Almost one in four patients in psychiatric hospitals in Ontario, Canada between 2006 and 2010 were subjected to “control interventions” such as chairs that prevent rising, wrist restraints, seclusion rooms, or “acute control medications,” reported a study published in Healthcare Management Forum.
University of Waterloo researchers looked at records for 115,384 admissions from 72 hospitals throughout the province of Ontario. They found that 24% or 27,171 patients experienced at least one form of control intervention. The most frequently used method was acute control medication with 19% or 21,422 events, followed by mechanical or physical restraints in 7% of cases or 7,476 events, and seclusion in 6% or 6,544 cases. Chairs that prevent people from getting up were used 1,068 times. The researchers also found that the rates of use of control intervention methods overall, and in the particular forms, varied greatly from one region of the province to another.
“The latest findings show that the use of restraints and medications as control interventions is still an everyday practice in inpatient mental health units,” said study co-author John Hirdes in a press release.
Lead author Tina Mah commented that, “Control interventions are not ideal because they counter a patient-centered approach to care and can damage therapeutic relationships while further stigmatizing patients.”
In the limitations section of their study, they suggested that their findings likely underestimated the actual prevalence rates of use of control interventions, because the way the data was recorded really provided only three-day snapshots at any time. Elsewhere, they also indicated that they had not included uses of “PRN” or “as needed” medications that were identified as part of patients’ treatment plans. However, physicians sometimes prescribe PRN drugs for nurses to give to patients for control interventions.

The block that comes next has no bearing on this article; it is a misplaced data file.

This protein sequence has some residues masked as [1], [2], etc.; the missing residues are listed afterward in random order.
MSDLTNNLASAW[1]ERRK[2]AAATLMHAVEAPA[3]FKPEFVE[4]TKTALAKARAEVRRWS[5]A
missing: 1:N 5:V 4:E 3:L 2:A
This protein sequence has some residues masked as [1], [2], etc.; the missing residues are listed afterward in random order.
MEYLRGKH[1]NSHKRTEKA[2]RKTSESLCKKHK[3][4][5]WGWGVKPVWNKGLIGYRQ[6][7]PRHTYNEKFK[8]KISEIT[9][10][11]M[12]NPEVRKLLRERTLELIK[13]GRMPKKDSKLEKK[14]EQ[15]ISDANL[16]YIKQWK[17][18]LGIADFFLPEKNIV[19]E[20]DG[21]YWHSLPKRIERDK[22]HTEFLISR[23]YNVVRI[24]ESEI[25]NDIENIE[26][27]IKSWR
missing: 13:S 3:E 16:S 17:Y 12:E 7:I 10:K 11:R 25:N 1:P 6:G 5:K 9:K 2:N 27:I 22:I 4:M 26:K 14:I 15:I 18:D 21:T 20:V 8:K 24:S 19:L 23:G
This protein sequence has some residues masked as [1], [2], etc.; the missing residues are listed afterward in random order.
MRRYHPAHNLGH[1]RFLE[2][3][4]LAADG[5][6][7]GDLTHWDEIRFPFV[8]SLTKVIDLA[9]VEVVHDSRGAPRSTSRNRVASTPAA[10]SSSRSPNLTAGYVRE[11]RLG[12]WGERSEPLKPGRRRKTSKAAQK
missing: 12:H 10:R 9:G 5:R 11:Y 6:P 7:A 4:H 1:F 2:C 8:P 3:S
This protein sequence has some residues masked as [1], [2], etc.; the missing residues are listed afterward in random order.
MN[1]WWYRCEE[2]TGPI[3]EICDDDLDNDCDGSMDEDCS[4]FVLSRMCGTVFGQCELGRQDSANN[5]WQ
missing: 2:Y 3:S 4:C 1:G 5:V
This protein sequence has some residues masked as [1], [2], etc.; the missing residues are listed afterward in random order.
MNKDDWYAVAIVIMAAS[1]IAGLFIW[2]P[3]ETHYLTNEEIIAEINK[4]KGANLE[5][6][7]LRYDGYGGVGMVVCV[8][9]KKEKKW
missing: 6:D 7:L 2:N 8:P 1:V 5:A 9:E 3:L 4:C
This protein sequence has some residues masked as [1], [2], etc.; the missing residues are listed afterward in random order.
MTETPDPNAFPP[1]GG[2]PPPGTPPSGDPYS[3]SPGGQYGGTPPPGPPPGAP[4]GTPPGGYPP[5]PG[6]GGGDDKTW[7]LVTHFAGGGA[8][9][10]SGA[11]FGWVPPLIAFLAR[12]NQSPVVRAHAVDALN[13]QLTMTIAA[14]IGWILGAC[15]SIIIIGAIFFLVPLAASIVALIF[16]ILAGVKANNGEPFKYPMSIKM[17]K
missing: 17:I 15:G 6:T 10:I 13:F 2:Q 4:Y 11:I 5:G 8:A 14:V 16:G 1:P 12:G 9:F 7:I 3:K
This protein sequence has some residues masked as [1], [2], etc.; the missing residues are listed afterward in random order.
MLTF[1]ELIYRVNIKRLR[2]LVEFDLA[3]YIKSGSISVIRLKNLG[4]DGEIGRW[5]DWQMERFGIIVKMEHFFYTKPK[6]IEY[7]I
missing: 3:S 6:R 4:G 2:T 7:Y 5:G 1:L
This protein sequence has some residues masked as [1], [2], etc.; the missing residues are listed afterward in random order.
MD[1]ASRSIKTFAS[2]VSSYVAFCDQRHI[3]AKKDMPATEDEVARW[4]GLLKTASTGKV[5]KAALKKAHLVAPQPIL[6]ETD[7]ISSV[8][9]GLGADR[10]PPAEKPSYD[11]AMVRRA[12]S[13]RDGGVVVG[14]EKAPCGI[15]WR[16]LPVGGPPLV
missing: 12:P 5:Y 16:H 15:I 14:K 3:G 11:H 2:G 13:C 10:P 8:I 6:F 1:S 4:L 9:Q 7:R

They wrote in their conclusions: “The time is now for healthcare leaders to be aware of the quantitative evidence pointing to the unacceptably high rates of CI (control intervention) use in Ontario hospitals, to clearly articulate this burning platform, and to call to action those who can make an impactful change to improve the safety of care for adult in-patient MH (mental health) services. One way forward to improvement is to publicly report CI use not as a punitive act but an act of transparency in accountability for patient safety to create motivation through attention. Rates of CI use are not uniform across Ontario, therefore understanding regional differences will be an important consideration when identifying potential CI reduction strategies.”
Mah, Tina M., John P. Hirdes, George Heckman, and Paul Stolee. “Use of Control Interventions in Adult in-Patient Mental Health Services.” Healthcare Management Forum 28, no. 4 (July 1, 2015): 139–45. doi:10.1177/0840470415581230. (Abstract)
Restraint, confinement still an everyday practice in mental health settings (University of Waterloo press release on ScienceDaily, July 6, 2015)